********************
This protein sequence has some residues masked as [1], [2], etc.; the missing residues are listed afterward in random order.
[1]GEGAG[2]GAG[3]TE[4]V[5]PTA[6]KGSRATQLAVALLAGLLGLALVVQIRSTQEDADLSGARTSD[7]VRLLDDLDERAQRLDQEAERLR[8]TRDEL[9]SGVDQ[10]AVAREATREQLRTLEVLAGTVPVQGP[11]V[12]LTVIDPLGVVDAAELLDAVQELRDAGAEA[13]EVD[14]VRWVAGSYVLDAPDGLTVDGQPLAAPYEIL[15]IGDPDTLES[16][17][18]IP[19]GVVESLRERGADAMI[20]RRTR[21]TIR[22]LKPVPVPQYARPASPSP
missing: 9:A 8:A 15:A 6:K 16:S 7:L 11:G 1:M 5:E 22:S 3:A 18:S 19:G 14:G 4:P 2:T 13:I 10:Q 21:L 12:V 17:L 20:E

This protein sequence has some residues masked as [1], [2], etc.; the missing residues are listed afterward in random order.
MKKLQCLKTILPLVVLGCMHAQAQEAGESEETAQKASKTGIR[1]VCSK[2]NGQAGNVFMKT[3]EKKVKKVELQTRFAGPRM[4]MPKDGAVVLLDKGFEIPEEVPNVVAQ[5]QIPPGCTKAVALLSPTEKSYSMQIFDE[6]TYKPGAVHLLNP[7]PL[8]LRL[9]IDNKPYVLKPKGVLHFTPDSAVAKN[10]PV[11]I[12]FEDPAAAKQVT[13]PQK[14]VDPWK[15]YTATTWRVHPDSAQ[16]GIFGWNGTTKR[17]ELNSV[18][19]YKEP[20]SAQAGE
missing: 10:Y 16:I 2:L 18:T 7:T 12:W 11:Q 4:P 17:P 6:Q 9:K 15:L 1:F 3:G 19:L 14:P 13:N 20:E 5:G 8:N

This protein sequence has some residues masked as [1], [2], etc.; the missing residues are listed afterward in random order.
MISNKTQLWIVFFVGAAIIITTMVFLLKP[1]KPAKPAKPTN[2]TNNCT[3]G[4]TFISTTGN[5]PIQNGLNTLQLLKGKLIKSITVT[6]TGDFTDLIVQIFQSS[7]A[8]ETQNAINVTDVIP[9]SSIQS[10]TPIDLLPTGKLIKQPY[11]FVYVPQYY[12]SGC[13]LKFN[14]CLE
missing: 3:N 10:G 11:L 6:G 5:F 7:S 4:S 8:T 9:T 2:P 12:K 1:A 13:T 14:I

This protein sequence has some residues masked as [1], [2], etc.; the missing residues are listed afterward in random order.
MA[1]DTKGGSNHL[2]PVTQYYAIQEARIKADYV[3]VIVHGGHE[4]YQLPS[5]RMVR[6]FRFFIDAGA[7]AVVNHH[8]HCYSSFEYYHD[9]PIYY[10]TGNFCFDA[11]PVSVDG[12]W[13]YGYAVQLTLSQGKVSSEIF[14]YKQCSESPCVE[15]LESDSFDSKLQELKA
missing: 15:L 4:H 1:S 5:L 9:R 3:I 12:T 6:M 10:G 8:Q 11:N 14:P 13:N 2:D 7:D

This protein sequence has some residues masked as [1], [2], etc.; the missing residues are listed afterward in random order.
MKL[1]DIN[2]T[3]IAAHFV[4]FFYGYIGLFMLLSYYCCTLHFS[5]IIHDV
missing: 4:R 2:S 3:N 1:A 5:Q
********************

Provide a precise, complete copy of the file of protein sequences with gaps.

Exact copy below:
This protein sequence has some residues masked as [1], [2], etc.; the missing residues are listed afterward in random order.
[1]GEGAG[2]GAG[3]TE[4]V[5]PTA[6]KGSRATQLAVALLAGLLGLALVVQIRSTQEDADLSGARTSD[7]VRLLDDLDERAQRLDQEAERLR[8]TRDEL[9]SGVDQ[10]AVAREATREQLRTLEVLAGTVPVQGP[11]V[12]LTVIDPLGVVDAAELLDAVQELRDAGAEA[13]EVD[14]VRWVAGSYVLDAPDGLTVDGQPLAAPYEIL[15]IGDPDTLES[16][17][18]IP[19]GVVESLRERGADAMI[20]RRTR[21]TIR[22]LKPVPVPQYARPASPSP
missing: 9:A 8:A 15:A 6:K 16:S 7:L 11:G 1:M 5:E 22:S 3:A 18:S 19:G 14:G 4:P 2:T 13:I 10:Q 21:L 12:V 17:L 20:E

This protein sequence has some residues masked as [1], [2], etc.; the missing residues are listed afterward in random order.
MKKLQCLKTILPLVVLGCMHAQAQEAGESEETAQKASKTGIR[1]VCSK[2]NGQAGNVFMKT[3]EKKVKKVELQTRFAGPRM[4]MPKDGAVVLLDKGFEIPEEVPNVVAQ[5]QIPPGCTKAVALLSPTEKSYSMQIFDE[6]TYKPGAVHLLNP[7]PL[8]LRL[9]IDNKPYVLKPKGVLHFTPDSAVAKN[10]PV[11]I[12]FEDPAAAKQVT[13]PQK[14]VDPWK[15]YTATTWRVHPDSAQ[16]GIFGWNGTTKR[17]ELNSV[18][19]YKEP[20]SAQAGE
missing: 10:Y 16:I 2:L 18:T 7:T 12:W 11:Q 4:P 17:P 6:Q 9:K 15:L 1:F 3:G 19:L 14:P 13:N 20:E 5:G 8:N

This protein sequence has some residues masked as [1], [2], etc.; the missing residues are listed afterward in random order.
MISNKTQLWIVFFVGAAIIITTMVFLLKP[1]KPAKPAKPTN[2]TNNCT[3]G[4]TFISTTGN[5]PIQNGLNTLQLLKGKLIKSITVT[6]TGDFTDLIVQIFQSS[7]A[8]ETQNAINVTDVIP[9]SSIQS[10]TPIDLLPTGKLIKQPY[11]FVYVPQYY[12]SGC[13]LKFN[14]CLE
missing: 3:N 10:G 11:L 6:G 5:F 7:S 4:S 8:T 9:T 2:P 12:K 1:A 13:T 14:I

This protein sequence has some residues masked as [1], [2], etc.; the missing residues are listed afterward in random order.
MA[1]DTKGGSNHL[2]PVTQYYAIQEARIKADYV[3]VIVHGGHE[4]YQLPS[5]RMVR[6]FRFFIDAGA[7]AVVNHH[8]HCYSSFEYYHD[9]PIYY[10]TGNFCFDA[11]PVSVDG[12]W[13]YGYAVQLTLSQGKVSSEIF[14]YKQCSESPCVE[15]LESDSFDSKLQELKA
missing: 15:L 4:H 1:S 5:L 9:R 3:I 12:T 6:M 10:G 8:Q 11:N 14:P 13:N 2:D 7:D

This protein sequence has some residues masked as [1], [2], etc.; the missing residues are listed afterward in random order.
MKL[1]DIN[2]T[3]IAAHFV[4]FFYGYIGLFMLLSYYCCTLHFS[5]IIHDV
missing: 4:R 2:S 3:N 1:A 5:Q